Chapter 1: Introduction

Chapter 1: Introduction


This is the true joy in life, being used for a purpose recognized by yourself as a mighty one. Being a force of nature instead of a feverish, selfish little clod of ailments and grievances complaining that the world will not devote itself to making you happy. I am of the opinion that my life belongs to the whole community and as I live it is my privilege—my privilege—to do for it whatever I can. I want to be thoroughly used up when I die, for the harder I work the more I love. I rejoice in life for its own sake. Life is no brief candle to me; it is a sort of splendid torch which I've got a hold of for the moment and I want to make it burn as brightly as possible before handing it on to future generations.

--George Bernard Shaw

Shader: A custom shading and lighting procedure that allows the motivated artist or programmer to specify the rendering of a vertex or pixel.

"Shader" comes from Pixar's RenderMan, which is a program that takes an entire description of a scene, from camera positions through object geometry, to a final rendering. RenderMan was introduced in 1989, but it wasn't really until the 1995 release of the movie Toy Story that the general public was introduced to the power of RenderMan. About this same time, there was a revolution taking place on the graphics boards of PCs; the boards were evolving at a faster and faster clip, and the features that were showing up on "commodity" boards were rivaling those previously found only on workstations.

As Pixar continued to make hit after hit using RenderMan, soon other movie studios joined in. Meanwhile, the PC games community was finding new uses for the powerful graphics cards with which new PCs were now equipped. Light maps in particular were soon finding their way into games, followed by bump maps and procedural vertex generation. In fact, it was the games community that soon started clamoring for more features, and in order to differentiate themselves from the pack, some graphics card vendors heeded this call and soon started layering more and more features onto their cards. This had a snow-ball effect of creating a larger and larger installed base of fairly sophisticated PCs that had a good selection of graphics features.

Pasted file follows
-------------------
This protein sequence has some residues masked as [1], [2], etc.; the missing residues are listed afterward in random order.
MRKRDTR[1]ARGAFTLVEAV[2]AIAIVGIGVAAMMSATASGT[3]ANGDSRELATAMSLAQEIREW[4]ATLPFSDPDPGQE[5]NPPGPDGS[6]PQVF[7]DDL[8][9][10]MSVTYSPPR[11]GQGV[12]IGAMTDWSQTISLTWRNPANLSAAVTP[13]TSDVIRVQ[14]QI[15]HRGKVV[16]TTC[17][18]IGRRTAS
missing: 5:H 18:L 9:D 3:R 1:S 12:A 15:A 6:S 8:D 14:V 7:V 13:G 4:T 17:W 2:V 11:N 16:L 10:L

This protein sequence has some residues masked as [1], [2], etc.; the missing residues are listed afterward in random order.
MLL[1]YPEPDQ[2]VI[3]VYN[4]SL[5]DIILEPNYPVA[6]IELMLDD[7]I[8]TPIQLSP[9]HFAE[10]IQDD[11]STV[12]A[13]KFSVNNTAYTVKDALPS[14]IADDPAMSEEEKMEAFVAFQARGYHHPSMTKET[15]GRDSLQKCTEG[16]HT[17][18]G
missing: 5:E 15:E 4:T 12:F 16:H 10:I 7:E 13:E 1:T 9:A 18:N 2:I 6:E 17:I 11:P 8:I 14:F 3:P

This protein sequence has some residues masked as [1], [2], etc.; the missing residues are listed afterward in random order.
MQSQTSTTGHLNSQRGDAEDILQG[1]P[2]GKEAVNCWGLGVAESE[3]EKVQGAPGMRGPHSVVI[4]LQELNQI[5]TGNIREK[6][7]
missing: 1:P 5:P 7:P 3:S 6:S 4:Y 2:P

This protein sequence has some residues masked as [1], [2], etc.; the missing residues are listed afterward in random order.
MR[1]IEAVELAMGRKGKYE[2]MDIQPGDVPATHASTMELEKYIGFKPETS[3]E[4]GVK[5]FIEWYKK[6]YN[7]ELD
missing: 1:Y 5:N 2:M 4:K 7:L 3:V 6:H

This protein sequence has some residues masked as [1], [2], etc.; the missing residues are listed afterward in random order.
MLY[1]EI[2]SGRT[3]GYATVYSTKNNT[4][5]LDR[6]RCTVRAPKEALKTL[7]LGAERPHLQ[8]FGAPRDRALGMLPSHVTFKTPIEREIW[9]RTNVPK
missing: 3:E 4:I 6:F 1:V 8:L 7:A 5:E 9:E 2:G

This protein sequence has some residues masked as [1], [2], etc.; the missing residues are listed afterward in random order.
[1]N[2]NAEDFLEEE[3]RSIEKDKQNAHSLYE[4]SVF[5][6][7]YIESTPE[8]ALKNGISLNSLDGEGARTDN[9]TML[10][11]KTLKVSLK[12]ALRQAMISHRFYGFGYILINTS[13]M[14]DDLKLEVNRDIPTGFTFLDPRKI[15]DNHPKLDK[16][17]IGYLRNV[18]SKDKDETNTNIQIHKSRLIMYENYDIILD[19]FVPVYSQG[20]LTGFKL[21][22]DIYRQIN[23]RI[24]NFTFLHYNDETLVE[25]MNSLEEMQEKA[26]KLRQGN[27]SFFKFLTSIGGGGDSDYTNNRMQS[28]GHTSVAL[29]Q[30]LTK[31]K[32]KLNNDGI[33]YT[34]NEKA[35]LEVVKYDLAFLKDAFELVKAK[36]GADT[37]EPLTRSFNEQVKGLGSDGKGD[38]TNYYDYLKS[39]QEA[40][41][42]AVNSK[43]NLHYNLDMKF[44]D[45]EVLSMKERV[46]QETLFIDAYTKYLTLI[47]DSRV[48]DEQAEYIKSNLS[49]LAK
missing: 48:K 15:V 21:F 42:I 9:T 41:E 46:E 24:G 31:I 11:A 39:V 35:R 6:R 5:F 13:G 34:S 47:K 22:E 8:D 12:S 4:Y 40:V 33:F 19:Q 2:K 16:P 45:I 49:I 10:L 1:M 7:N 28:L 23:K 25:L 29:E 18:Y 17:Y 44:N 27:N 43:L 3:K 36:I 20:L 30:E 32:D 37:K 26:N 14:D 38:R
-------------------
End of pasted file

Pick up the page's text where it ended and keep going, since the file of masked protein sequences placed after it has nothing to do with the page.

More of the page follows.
The latter part of the century also saw the graphics API war—OpenGL (the "established" standard) vs. Direct3D (the "upstart" API from Microsoft). While two fractious camps sided off leaving many agnostics in the middle, it soon became clear that the committee-based architecture board that governs OpenGL's evolution was too mired in the plodding workstation world, whereas the nimble and ferocious commodity PC graphics board industry was continually trying to outdo each other with every release, which was better suited to Direct3D's sometimes annoying yearly release cycle.

With only a few graphics boards on the market, it was easy to program to OpenGL and ignore the many growing pains of Direct3D, but 1999 saw some accelerated graphics hardware dedicated only to games start to show up, and by 2001 that was the norm. By this time, the games development community had discovered the traditional graphics researchers (the "Siggraph crowd") and vice-versa. The game developers discovered that many of the problems they faced had already been solved in the 1970s and 1980s as workstations were evolving and the graphics researchers liked the features that could be found on $100 video cards.

Thus we come into the era of the shading language. Both OpenGL and Direct3D use the "traditional" lighting equations, and these have served quite well for many years. But game programmers are continually striving to create the most gorgeous "eye candy" that they can (ignoring the actual game play for the moment). The traditional lighting equations are fine for common things, but if you are trying to create some stunning visual effects, Goraud-shaded objects are just not going to cut it. And here we turn full circle and return to Toy Story. For a number of years, it was bandied about in the graphics community that we were approaching Toy Story levels of real-time animation. Now Toy Story was emphatically not rendered in real time. Many months running on 117 Sun Sparc Stations grinding out over 130,000 frames of animation is what rendered Toy Story (plus 1300 unique shaders!). But both the computer's CPU and the graphics card's GPU (geometry processing unit) were getting continually more powerful. GPUs were becoming capable of offloading may of the things traditionally done by the CPU.

The first thing that GPUs took over from the CPU was some of the simple, repetitive math that the CPU used to have to do, the object transformation and lighting, or TnL [Fosner 2000]. This was a simple change, and in many cases, applications that used the graphics API for transformation and lighting saw a speedup with no code changes. On the other hand, there were many games—or games programmers who decided that they could do a better job than the API and did it themselves—and these games got no benefit from better hardware. But by this time, the writing was on the wall. No matter how good a programmer you were, your software implementation would never run as fast as the generic all-purpose hardware implementation.

However, there was one mantra that graphics hardware developers were continually hearing from graphics software developers, and that was they wanted a bigger choice in deciding how pixels got rendered. Of course, it still had to be hardware accelerated, but they wanted a chance to put their own interpretation on the rendered object. In fact, they wanted something like RenderMan shaders.